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Interfaces for Ground and Air Military Robots: Workshop Summary tions, logic of the software and the intelligence behind the robot, and functionality. At present, progress in designing scalable interfaces is very much contingent on the state of the art of interface design, the evolving nature of the remote system to be controlled, and the resident capacities of the respective military users. We would like to thank Michael Barnes from the Army Research Laboratory for supporting this effort and for his interest, insights, and helpful suggestions. We would also like to extend our appreciation to National Research Council staff, Anne Mavor, Susan McCutchen, and Deborah Johnson, for their assistance in planning and organizing the workshop. This workshop summary has been reviewed in draft form by individuals chosen for their diverse perspectives and technical expertise, in accordance with procedures approved by the Report Review Committee of the National Research Council. The purpose of this independent review is to provide candid and critical comments that will assist the institution in making its published report as sound as possible and to ensure that the report meets institutional standards for objectivity, evidence, and responsiveness to the charge. The review comments and draft manuscript remain confidential to protect the integrity of the process. We thank the following individuals for their review of this report: Jessie Y.C. Chen, Human Research & Engineering Directorate, U.S. Army Research Laboratory, Orlando, FL; Rene Jos. de Pontbriand, S&T Integration/Human-Robot Interaction, U.S. Army Research Laboratory, APG, MD; and John D. Lee, Department of Mechanical and Industrial Engineering University of Iowa. Although the reviewers listed above provided many constructive comments and suggestions, they were not asked to endorse the content of the report nor did they see the final draft of the report before its release. The review of this report was overseen by Raja Parasuraman, Department of Psychology, George Mason University. Appointed by the National Research Council, he was responsible for making certain that an independent examination of this report was carried out in accordance with institutional procedures and that all review comments were carefully considered. Responsibility for the final content of this report rests entirely with the author and the institution. Peter A. Hancock, Chair Planning Committee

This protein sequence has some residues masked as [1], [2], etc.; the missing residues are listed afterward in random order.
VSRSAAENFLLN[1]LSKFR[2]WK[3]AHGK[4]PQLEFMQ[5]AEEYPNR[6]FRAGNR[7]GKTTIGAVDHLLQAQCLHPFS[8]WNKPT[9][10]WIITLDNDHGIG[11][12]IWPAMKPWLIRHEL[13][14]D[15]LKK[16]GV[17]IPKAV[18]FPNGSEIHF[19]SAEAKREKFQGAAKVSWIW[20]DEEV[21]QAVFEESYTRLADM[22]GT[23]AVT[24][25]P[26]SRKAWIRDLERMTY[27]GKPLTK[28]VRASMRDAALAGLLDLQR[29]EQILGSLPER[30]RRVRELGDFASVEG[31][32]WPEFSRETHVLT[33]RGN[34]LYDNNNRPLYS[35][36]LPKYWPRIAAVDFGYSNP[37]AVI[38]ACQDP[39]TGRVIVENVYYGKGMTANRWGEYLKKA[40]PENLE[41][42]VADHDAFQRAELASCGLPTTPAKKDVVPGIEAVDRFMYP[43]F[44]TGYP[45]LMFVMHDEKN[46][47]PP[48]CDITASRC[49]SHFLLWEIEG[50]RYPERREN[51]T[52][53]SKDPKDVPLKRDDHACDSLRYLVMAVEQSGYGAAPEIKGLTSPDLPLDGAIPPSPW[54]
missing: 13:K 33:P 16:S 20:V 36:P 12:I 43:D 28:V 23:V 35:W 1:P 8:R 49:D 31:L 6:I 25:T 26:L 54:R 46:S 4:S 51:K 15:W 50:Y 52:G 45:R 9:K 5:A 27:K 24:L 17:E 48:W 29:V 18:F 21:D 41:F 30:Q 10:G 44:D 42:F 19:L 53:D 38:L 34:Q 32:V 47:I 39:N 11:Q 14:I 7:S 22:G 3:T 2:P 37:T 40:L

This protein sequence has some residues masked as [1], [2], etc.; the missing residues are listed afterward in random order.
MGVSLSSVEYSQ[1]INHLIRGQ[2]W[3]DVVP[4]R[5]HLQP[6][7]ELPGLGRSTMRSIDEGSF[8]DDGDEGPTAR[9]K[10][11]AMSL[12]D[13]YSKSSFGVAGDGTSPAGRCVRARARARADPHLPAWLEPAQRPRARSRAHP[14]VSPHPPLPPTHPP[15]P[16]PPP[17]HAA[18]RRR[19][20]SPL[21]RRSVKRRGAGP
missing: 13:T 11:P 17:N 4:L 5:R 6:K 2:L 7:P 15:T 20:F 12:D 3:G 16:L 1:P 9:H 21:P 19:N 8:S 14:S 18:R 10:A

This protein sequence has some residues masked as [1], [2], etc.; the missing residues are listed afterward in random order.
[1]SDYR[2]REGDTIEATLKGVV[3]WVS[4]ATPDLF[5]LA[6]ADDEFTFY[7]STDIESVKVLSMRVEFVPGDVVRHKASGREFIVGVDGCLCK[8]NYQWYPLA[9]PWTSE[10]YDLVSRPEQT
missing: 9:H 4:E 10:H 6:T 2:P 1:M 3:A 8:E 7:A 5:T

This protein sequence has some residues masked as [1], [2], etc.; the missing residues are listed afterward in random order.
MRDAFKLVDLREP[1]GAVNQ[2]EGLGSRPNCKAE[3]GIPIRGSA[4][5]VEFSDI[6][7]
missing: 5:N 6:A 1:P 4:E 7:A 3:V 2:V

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Interfaces for Ground and Air Military Robots: Workshop Summary Contents     Interfaces for Ground and Air Military Robots   1      Introduction,   2      Human-Robotic Interaction: Theoretical, Experimental, and Observational Perspectives,   8      Application and Real Environments,   17      Coordination, Communication, and Delegation,   22      Key Issues,   27     References and Bibliography   33     Appendixes     A   Workshop Agenda and Participants   37 B   Biographical Sketches of Planning Committee Members and Speakers   42